You are absolutely right. By removing lingerie-clad models from the public eye, it is an attempt to de-normalise the female body, making lingerie into something forbidden, hidden and shameful. As a woman, I have never, ever been embarrassed by bras and panties hanging like streamers from the counters of lingere shops – because it reassured me that after all, these items are merely products, after all, an essential functional part of a woman’s life, rather than something clandestine. It is for the same reason that it makes me angry that medical stores use black polythene packets whenever they sell packets of sanitary pads. Why? Because the message they’re conveying is that menstruation and any evidence of its EXISTENCE, is something to be ashamed of.

Anything and everything to do with a woman’s body is ‘effaced’ in the name of a woman’s righteous embarrassment. It is a specious argument which 1. claims to represent some fictitious category of women who are universally cringing at their own shadows 2. further perpetuates the over-sexualisation of a woman’s body by seeing every need of a woman’s body as ‘provocative’ and dangerous and 3. therefore creates an atmosphere that excuses sexual violence as a natural reaction to said provocation.

by Laboni on May 29, 2013 at 5:18 pm. #

Laboni, thanks for a thoughtful comment. I especially liked the step by step analysis of the patriarchal strategy.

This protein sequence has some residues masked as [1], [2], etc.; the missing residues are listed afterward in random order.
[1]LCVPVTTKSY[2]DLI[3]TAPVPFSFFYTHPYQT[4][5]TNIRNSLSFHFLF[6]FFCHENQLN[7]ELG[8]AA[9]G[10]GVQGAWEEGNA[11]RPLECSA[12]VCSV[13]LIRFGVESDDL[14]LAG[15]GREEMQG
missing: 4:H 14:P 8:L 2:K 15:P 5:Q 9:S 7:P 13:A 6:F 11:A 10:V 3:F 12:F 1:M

by Ritwik on May 29, 2013 at 11:30 pm. #

Reflects your political acuity where you don’t jump headlong into the debate taking off from the premises set by the opposition. The brilliance of this analysis lies in standing back and reflecting on the deeper motives guiding all such actions.
Politics of this kind is antithetical to the very idea of liberal democracy which rests on a precarious balance between rights and freedoms. It is a dangerous situation when we are led to believe that certain basic human rights can (and should) be guaranteed to us only if we are ready to forsake a few seemingly insignificant freedoms.

by Sukhvinder Shahi on May 30, 2013 at 12:01 am. #

It is strange that so many of us have so easily bought the argument that liberation of women lies in looking desirable to the male. What i pray ask is the progressive aspect of lingerie, fashion shows etc that reduce women to objects of consumption. So long as female sexuality remains trapped in the logic of competitive sexuality, where every woman is trying to look more desirable than the rest to win male attention healthy sexual life and love are impossible. Sexuality of women is not autonomous, in our society is it informed and governed by the male desire which itself is shaped by the market that caters to it. Female sexual desire is structured by the market and by the male desire that it constantly needs to cater to. this form of sexuality is also deeply oppressive to the women who are not considered desirable in the conventional sense of the word and also men who cannot win attention of the conventionally sexually desirable women due to lack of social status, economic status and good looks in the conventional sense. The entry point of the Hindu right is certainly wrong in the sense that they try to curb this form of sexuality because they consider women the repository of the community’s honor, and we must certainly oppose this line of thinking. but opposing Hindu right by no means necessitates that we must succumb to the market notion of ‘desirable females’ that itself is deeply oppressive to women and men who cannot live up to its ideals, objectification of women, and commodification of their sexuality is no reply to the attempts of the Hindu right to fix them as the repositories of the community’s honor.

by Ankit Tarkik on June 1, 2013 at 8:30 pm. #